APPEAL FROM THE UNITED STATES DISTRICT COURT FOR THE DISTRICT OF NEW MEXICO (D.C. NO. 2:10-CR-02387-WJ-1).
Caren I. Friedman, Santa Fe, New Mexico, for Defendant - Appellant.
Laura Fashing, Assistant United States Attorney, (Kenneth J. Gonzales, United States Attorney, with her on the brief), Albuquerque, New Mexico, for Plaintiff -Appellee.
Before HARTZ, BALDOCK, and HOLMES, Circuit Judges.
HARTZ, Circuit Judge.
Defendant Edwin Sanchez appeals his conviction in the United States District Court for the District of New Mexico on one count of possession with intent to distribute 100 kilograms or more of marijuana, see 21 U.S.C. § 841(b)(1)(B)(vii), and his sentence of 78 months' imprisonment. The marijuana was found in a shed behind Defendant's home and in a detached garage on the property. The affidavit for the warrant to search the home made no mention of Defendant, who had not been implicated in the drug-conspiracy investigation leading to the search. The home was searched on the mistaken belief that it was the residence of an identified member of the conspiracy—Defendant's daughter. At trial the government tied Defendant to drug trafficking by providing telephone records showing many phone calls between Defendant and a drug trafficker.
Defendant argues that (1) factual errors in the search-warrant affidavit required suppression of the evidence obtained in the search; (2) the telephone records should not have been admitted as evidence because they were unfairly prejudicial; (3) the district court erred by denying him a minor-role sentencing adjustment; (4) the court's finding that he gave perjured testimony during trial was not sufficiently independent of the jury's verdict to support a sentence enhancement for obstruction of justice; and (5) his sentence is substantively unreasonable.
We hold that (1) the errors in the affidavit do not undermine the magistrate judge's finding of probable cause; (2) the phone-record evidence was relevant, and its relevance was not substantially outweighed by the danger of unfair prejudice; (3) the district court reasonably found that Defendant had not proved that his role in the offense was minor; (4) the court's factual findings supported its imposition of the obstruction adjustment; and (5) Defendant's within-guidelines sentence was substantively reasonable. Thus, exercising jurisdiction under 28 U.S.C. § 1291, we affirm. We summarize the relevant evidence as we discuss each issue in turn.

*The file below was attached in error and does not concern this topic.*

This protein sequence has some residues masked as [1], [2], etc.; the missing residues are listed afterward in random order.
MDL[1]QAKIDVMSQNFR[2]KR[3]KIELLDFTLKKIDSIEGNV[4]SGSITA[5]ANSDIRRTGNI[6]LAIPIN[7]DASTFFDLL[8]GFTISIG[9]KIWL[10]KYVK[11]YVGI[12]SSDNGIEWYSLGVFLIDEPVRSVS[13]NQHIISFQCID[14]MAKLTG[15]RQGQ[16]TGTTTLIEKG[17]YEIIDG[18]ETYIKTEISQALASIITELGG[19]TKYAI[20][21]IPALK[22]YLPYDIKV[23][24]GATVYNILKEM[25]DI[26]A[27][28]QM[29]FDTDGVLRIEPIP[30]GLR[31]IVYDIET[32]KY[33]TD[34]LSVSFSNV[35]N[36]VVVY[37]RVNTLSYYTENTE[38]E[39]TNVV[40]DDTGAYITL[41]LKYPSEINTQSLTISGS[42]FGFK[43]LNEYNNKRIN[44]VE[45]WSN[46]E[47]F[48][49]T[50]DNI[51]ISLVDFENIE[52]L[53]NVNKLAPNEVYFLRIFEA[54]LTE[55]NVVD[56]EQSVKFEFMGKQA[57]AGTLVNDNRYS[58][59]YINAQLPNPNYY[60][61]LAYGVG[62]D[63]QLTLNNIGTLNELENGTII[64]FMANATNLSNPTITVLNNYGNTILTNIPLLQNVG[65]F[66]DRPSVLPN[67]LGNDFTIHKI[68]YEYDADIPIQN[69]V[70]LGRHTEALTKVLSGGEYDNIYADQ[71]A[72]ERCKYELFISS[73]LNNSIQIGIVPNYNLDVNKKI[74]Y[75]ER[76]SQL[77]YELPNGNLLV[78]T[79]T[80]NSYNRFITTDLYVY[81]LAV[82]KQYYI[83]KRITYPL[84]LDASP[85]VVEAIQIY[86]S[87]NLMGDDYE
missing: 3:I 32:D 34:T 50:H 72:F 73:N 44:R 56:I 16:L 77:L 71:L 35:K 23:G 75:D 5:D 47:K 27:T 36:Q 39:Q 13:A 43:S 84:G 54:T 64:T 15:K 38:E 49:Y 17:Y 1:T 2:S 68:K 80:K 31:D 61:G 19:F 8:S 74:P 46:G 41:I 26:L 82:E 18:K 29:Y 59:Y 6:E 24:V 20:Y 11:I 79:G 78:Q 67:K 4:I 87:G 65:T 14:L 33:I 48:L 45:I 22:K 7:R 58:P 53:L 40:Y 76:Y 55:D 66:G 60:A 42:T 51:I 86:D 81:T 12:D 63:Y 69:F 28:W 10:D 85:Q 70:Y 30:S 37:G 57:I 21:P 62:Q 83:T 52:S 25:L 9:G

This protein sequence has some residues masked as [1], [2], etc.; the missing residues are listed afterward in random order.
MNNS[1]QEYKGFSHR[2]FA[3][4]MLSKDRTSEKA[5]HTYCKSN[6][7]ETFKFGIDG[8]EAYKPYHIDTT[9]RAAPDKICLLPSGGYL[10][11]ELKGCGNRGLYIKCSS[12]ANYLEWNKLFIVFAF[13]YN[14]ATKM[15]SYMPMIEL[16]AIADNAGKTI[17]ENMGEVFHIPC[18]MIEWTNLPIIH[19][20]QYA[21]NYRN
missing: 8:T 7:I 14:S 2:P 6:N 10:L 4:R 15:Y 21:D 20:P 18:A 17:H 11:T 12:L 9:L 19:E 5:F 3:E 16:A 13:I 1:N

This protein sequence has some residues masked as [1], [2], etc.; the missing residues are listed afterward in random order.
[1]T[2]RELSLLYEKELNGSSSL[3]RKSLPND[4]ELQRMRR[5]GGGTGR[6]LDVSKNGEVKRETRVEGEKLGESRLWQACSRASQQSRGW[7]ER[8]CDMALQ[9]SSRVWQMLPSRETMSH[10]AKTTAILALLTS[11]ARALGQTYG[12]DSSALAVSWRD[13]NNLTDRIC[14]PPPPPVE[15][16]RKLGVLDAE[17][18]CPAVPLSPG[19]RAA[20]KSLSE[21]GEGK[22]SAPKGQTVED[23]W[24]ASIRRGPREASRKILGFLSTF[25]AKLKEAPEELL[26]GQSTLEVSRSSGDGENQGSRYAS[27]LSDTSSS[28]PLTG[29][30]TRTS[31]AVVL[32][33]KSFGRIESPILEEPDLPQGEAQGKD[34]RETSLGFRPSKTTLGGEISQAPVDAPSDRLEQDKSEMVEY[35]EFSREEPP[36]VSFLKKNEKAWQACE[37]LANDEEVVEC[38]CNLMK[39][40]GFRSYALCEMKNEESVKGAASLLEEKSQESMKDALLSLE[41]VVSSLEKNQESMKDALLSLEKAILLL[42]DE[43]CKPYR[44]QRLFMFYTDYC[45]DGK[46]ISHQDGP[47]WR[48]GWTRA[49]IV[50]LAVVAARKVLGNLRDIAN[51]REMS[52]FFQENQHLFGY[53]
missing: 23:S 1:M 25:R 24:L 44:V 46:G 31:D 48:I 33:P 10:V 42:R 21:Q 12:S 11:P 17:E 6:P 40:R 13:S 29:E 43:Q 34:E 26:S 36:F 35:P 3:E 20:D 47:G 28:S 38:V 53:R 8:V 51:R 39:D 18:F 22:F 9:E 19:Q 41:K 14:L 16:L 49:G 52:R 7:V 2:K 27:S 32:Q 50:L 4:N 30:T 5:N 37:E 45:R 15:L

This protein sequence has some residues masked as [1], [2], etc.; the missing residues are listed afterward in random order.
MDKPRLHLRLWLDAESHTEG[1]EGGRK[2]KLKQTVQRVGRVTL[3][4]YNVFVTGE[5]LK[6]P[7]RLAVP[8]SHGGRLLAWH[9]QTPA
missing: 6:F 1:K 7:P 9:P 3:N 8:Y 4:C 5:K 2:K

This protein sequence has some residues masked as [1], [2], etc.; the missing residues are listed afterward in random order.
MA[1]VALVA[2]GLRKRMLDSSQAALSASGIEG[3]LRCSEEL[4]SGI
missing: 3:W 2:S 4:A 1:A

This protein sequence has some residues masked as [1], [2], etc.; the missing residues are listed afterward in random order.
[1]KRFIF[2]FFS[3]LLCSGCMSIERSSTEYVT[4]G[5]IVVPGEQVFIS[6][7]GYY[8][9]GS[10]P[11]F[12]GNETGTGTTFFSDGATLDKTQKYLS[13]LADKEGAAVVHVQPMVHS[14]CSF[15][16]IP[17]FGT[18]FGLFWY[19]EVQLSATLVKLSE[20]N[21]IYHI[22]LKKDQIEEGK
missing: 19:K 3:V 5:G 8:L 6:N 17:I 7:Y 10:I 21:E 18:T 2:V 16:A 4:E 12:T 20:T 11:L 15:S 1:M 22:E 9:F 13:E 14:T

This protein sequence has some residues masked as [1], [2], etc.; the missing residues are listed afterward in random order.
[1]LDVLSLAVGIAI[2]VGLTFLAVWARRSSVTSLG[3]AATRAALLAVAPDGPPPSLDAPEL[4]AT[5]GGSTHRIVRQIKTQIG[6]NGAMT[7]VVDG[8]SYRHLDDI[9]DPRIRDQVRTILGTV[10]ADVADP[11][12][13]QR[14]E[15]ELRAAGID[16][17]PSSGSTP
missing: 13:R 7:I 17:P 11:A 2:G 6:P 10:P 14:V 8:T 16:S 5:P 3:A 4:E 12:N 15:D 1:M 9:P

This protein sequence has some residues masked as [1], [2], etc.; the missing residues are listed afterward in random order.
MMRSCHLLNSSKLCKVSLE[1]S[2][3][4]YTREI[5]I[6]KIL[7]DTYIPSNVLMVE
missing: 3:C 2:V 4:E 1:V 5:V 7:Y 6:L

I. VALIDITY OF SEARCH WARRANT
In June 2010 officers of the federal Drug Enforcement Administration (DEA) obtained a warrant to search 4113 Barbara Vista in Albuquerque for documents relating to a drug-trafficking organization and for proceeds from the trafficking. The affidavit supporting the warrant linked Defendant's daughter, Adriana Amaya, to drug trafficking. It recounted intercepted conversations among members of the drug conspiracy setting up meetings with Amaya and referring (in code) to currency that Amaya was to pass along for delivery to a drug supplier in Mexico. Amaya herself participated in some conversations, arranging meetings and, at least once, referring to money she was going to bring to a meeting. On one occasion a conspirator gave Amaya's cell-phone number to another conspirator, who promptly called Amaya. The phone company's records showed that the number was subscribed in Amaya's name with a listed address of 4113 Barbara Vista. The affidavit further stated that DEA officers had determined that 4113 Barbara Vista was Amaya's residence "[b]ased on information received throughout this investigation from state and local databases." R., Vol. 1 at 150.